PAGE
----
pronatalism

(redirected from pronatalist)

pro·na·tal·ism

 (prō-nāt′l-ĭz′əm)
n.
An attitude or policy that encourages childbearing.

pro·na′tal·ist n.
pro·na′tal·is′tic adj.
References in periodicals archive ?
Many industrialized Western societies are also still pronatalist, where women are especially valued for their function as mothers.
This article focuses on policy and program management actions related to implementation of family planning programs; it does not cover other types of coercion, such as involuntary childbearing or forced sterilization caused by stigma and discrimination or pronatalist policies, though these are critically important from a human rights perspective.
Under that repressive regime, the state implemented a radical pronatalist policy that outlawed all forms of contraception and banned abortion, except for women older than 45 who had at least five children who were still minors.
This volume investigates five cases of government-backed programs to encourage population growth: Sweden and France's successful pronatalist programs that support gender equality and the balance between work and family life, and programs in Italy, Japan, and Singapore that have failed, due to ineffective family policies and other aspects.
Politicians, however, emphasized the protective and pronatalist dimensions of neomaternalism rather than its connection to sex equality.
This stigmatization may come from Muslims, from Christians--most of whom are Catholic and follow the Vatican's position on sexuality--or from proponents of traditions that are pronatalist.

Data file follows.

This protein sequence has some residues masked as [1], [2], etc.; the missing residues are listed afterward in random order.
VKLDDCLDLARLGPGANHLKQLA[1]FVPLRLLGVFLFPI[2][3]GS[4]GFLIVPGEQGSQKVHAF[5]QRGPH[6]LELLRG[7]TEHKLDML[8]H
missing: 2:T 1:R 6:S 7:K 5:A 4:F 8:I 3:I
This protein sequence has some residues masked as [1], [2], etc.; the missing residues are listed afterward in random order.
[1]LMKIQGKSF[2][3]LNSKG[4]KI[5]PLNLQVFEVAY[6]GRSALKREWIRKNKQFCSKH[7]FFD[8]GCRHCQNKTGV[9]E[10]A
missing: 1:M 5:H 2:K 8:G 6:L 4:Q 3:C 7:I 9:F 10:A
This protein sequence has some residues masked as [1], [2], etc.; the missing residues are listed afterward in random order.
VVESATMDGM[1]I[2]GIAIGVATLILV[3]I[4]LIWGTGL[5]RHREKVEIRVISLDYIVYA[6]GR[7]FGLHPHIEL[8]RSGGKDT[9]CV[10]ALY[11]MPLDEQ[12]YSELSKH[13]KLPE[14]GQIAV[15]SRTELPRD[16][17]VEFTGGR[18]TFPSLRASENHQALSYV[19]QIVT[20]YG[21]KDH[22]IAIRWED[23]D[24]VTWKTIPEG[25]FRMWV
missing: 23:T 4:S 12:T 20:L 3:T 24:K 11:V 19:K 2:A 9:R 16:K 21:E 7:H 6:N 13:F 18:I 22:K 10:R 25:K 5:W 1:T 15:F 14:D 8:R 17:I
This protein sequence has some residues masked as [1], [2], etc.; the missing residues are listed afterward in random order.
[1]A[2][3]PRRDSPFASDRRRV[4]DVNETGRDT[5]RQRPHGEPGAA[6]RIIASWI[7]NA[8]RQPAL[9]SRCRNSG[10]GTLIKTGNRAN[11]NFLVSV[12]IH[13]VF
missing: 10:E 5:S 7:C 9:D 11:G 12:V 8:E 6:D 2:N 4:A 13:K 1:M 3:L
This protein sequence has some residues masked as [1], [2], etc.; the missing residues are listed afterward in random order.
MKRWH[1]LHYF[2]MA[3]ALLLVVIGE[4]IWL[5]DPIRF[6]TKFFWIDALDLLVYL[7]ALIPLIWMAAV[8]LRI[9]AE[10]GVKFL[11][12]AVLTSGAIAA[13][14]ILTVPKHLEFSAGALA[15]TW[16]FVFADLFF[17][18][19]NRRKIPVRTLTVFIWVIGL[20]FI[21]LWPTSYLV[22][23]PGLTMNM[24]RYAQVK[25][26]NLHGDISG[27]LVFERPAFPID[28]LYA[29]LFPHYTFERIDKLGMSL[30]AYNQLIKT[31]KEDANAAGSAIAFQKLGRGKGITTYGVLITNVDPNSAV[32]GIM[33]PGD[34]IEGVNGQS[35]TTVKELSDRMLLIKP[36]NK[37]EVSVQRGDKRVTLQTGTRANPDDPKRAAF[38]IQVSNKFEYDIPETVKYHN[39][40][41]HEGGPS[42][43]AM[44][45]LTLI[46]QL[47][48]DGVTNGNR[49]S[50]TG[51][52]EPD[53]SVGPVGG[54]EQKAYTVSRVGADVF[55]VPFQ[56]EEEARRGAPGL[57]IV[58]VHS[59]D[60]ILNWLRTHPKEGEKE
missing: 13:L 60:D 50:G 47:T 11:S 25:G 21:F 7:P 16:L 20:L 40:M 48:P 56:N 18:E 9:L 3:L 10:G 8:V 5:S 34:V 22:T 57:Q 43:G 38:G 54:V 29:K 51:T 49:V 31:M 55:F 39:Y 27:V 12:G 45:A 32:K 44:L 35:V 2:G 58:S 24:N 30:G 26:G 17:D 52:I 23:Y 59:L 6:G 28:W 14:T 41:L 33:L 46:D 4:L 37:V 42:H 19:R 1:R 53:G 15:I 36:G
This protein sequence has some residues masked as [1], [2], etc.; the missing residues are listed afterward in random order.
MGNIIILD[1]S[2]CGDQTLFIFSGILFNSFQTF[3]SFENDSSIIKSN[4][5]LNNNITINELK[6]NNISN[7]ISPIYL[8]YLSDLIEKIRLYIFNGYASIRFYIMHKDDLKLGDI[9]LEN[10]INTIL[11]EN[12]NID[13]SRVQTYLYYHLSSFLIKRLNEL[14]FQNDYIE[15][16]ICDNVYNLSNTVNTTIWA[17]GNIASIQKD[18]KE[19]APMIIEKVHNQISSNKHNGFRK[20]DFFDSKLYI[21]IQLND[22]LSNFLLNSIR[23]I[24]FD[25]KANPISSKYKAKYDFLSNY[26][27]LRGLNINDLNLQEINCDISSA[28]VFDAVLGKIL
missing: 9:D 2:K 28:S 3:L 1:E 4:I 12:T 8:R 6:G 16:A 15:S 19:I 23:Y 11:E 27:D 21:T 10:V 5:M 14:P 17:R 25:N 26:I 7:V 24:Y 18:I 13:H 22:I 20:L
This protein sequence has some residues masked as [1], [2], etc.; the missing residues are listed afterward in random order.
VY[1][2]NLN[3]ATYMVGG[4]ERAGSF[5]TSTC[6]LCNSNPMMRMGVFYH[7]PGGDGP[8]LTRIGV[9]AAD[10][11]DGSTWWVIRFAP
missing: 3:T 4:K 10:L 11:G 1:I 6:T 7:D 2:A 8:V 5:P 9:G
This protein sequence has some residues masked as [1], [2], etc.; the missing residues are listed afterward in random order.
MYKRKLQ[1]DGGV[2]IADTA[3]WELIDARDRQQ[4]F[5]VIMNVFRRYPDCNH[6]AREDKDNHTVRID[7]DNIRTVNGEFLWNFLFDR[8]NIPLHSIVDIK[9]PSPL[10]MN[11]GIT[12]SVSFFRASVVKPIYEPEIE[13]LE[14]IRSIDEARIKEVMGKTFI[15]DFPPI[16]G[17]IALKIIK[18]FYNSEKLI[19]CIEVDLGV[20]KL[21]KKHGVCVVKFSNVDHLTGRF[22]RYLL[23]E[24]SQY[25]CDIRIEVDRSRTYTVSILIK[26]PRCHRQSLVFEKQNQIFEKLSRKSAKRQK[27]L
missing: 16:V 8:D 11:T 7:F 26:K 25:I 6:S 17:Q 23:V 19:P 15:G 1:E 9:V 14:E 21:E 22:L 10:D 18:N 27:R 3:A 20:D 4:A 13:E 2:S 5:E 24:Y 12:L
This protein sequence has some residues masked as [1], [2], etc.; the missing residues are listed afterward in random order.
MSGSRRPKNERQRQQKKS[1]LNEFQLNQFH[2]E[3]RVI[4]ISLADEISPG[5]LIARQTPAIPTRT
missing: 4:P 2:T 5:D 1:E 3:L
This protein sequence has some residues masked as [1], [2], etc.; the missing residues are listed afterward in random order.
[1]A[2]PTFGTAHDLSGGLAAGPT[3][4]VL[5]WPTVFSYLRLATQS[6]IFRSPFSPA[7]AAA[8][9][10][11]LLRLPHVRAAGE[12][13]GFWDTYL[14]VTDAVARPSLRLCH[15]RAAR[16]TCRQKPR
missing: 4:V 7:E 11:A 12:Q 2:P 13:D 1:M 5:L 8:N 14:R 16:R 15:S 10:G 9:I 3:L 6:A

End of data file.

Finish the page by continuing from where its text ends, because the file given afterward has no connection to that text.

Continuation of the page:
Fertility futures: Implications of national pronatalist policies for adolescent women in Australia.
But Soviet pronatalist tactics to strengthen families and empire became more utilitarian than revolutionary (Hoffman, 2000).
Several men reproduced pronatalist assumptions in their comments, constructing childlessness as abnormal and childless people as not living life fully.
During the survey, the possible pronatalist effect of the asset-based policy was tested.
6% in 2075 Pronatalist policies to increase fertility and population which were applied in our country from the declaration of the Republic to 1965 led to an increase in the child population.
8) Thus, during the two decades leading up to the introduction of "the Pill"--an era noted for its large baby boom and pronatalist policies--public support for the free availability and government provision of birth control information remained high and even increased.